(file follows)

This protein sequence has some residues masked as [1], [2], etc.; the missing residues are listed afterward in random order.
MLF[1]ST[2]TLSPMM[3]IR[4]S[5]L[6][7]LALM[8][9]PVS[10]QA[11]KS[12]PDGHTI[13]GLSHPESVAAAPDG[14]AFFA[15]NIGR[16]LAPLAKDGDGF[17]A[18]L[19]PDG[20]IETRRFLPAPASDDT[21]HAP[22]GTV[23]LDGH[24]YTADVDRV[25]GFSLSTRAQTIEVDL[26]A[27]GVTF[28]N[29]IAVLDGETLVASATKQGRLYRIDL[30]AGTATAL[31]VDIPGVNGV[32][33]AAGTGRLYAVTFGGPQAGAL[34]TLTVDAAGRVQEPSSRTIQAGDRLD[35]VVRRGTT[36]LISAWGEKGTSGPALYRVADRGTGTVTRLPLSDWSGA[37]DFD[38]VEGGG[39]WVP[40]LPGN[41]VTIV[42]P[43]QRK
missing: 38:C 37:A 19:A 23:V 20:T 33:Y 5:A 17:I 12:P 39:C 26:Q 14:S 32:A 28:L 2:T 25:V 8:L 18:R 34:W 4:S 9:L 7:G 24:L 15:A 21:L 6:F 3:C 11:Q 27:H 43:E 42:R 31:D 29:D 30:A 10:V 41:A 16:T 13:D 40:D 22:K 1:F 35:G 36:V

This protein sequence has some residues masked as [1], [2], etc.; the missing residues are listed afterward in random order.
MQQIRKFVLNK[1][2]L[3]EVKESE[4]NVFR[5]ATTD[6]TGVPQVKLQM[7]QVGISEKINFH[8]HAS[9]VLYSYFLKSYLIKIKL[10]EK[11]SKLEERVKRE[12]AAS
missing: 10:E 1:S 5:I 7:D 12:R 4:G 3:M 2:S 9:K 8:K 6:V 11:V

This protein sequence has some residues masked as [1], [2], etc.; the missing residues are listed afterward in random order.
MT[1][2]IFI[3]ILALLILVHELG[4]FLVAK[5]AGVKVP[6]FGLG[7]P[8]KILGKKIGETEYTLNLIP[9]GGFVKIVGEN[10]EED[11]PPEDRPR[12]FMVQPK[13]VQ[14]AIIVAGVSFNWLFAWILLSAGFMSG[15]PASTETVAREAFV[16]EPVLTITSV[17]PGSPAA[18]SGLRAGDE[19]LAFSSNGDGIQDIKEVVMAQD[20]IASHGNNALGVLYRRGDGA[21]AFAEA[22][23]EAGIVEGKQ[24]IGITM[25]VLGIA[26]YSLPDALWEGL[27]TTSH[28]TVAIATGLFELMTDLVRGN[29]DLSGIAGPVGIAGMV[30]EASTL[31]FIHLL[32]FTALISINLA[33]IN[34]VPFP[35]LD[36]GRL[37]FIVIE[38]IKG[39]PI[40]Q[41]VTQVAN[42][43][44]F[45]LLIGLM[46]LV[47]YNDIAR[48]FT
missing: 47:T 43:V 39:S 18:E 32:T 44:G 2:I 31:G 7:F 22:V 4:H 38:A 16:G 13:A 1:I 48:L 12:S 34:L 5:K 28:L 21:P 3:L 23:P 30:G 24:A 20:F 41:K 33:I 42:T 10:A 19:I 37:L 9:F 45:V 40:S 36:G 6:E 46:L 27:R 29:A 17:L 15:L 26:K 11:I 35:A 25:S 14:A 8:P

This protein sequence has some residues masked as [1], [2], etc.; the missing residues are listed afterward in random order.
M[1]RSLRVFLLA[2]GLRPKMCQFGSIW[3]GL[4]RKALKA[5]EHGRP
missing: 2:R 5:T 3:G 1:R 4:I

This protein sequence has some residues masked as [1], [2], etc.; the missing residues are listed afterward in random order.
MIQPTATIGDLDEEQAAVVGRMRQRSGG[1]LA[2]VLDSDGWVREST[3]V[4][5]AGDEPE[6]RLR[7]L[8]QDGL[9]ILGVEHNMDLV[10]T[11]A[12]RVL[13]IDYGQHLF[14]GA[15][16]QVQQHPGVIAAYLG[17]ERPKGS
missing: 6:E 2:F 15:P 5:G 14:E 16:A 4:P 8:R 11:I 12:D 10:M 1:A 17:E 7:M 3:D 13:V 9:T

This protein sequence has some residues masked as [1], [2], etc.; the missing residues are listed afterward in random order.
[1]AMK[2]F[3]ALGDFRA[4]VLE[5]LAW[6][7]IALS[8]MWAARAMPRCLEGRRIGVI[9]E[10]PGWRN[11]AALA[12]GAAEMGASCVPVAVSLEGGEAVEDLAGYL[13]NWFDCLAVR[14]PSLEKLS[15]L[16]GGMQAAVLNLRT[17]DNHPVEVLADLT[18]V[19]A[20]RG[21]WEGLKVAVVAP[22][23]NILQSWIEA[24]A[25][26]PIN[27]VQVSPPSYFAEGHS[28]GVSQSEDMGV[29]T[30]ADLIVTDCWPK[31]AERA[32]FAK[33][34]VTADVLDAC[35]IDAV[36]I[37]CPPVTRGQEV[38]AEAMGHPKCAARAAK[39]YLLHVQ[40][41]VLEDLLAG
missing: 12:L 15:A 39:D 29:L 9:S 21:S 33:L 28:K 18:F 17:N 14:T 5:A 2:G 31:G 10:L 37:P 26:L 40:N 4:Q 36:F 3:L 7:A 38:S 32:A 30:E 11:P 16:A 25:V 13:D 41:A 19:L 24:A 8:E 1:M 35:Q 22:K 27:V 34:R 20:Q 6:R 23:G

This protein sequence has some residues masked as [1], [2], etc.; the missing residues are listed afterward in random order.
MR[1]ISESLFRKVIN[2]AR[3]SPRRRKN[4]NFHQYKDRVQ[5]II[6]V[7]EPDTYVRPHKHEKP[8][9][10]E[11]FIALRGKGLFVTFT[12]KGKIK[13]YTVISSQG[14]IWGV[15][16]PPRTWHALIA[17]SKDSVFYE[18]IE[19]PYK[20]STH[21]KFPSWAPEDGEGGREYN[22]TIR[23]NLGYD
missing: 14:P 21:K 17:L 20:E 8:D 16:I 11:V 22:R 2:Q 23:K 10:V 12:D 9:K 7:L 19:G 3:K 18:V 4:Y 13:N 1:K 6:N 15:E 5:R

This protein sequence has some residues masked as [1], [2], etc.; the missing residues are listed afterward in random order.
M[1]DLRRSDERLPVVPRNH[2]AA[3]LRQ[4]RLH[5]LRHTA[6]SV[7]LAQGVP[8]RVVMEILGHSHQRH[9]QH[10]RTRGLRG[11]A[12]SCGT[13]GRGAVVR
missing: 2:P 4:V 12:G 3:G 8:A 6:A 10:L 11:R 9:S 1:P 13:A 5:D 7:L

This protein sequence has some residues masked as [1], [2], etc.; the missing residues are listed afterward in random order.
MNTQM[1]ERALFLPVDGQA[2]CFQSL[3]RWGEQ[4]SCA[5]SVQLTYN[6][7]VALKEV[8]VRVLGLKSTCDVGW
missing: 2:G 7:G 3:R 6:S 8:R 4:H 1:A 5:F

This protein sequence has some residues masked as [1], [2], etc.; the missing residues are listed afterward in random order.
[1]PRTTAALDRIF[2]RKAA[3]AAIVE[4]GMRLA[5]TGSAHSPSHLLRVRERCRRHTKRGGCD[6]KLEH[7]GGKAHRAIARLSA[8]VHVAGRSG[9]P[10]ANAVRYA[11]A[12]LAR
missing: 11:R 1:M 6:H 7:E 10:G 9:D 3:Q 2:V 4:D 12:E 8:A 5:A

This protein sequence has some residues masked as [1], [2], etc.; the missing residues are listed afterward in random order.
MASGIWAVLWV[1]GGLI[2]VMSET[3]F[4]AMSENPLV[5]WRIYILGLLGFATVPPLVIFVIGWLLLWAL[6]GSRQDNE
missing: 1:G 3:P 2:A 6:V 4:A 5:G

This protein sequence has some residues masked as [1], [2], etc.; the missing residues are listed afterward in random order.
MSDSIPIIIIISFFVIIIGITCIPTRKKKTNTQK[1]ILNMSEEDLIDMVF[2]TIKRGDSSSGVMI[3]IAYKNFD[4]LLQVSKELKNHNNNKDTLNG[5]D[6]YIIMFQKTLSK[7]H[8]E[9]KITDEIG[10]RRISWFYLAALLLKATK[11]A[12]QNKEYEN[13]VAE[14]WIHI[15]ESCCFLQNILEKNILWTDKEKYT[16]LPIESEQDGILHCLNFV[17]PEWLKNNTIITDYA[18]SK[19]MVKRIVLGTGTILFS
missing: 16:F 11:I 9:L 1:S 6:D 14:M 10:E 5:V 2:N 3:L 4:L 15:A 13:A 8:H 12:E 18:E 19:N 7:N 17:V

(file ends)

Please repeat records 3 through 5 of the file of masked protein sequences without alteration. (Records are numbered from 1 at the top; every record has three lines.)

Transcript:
This protein sequence has some residues masked as [1], [2], etc.; the missing residues are listed afterward in random order.
MT[1][2]IFI[3]ILALLILVHELG[4]FLVAK[5]AGVKVP[6]FGLG[7]P[8]KILGKKIGETEYTLNLIP[9]GGFVKIVGEN[10]EED[11]PPEDRPR[12]FMVQPK[13]VQ[14]AIIVAGVSFNWLFAWILLSAGFMSG[15]PASTETVAREAFV[16]EPVLTITSV[17]PGSPAA[18]SGLRAGDE[19]LAFSSNGDGIQDIKEVVMAQD[20]IASHGNNALGVLYRRGDGA[21]AFAEA[22][23]EAGIVEGKQ[24]IGITM[25]VLGIA[26]YSLPDALWEGL[27]TTSH[28]TVAIATGLFELMTDLVRGN[29]DLSGIAGPVGIAGMV[30]EASTL[31]FIHLL[32]FTALISINLA[33]IN[34]VPFP[35]LD[36]GRL[37]FIVIE[38]IKG[39]PI[40]Q[41]VTQVAN[42][43][44]F[45]LLIGLM[46]LV[47]YNDIAR[48]FT
missing: 47:T 43:V 39:S 18:E 32:T 44:G 2:I 31:G 7:F 22:V 4:H 38:A 16:G 13:A 1:I 48:L 12:S 34:L 5:K 28:L 21:P 3:L 23:P 30:G 24:A 20:F 41:K 33:I 42:T 10:A 19:I 37:L 9:F 45:V 40:S 36:G 6:E 46:L 27:R 29:A 17:L 15:L 26:K 11:I 35:A 25:S 14:A 8:P

This protein sequence has some residues masked as [1], [2], etc.; the missing residues are listed afterward in random order.
M[1]RSLRVFLLA[2]GLRPKMCQFGSIW[3]GL[4]RKALKA[5]EHGRP
missing: 2:R 5:T 3:G 1:R 4:I

This protein sequence has some residues masked as [1], [2], etc.; the missing residues are listed afterward in random order.
MIQPTATIGDLDEEQAAVVGRMRQRSGG[1]LA[2]VLDSDGWVREST[3]V[4][5]AGDEPE[6]RLR[7]L[8]QDGL[9]ILGVEHNMDLV[10]T[11]A[12]RVL[13]IDYGQHLF[14]GA[15][16]QVQQHPGVIAAYLG[17]ERPKGS
missing: 6:E 2:F 15:P 5:G 14:E 16:A 4:P 8:R 11:I 12:D 10:M 1:A 17:E 7:M 3:D 13:V 9:T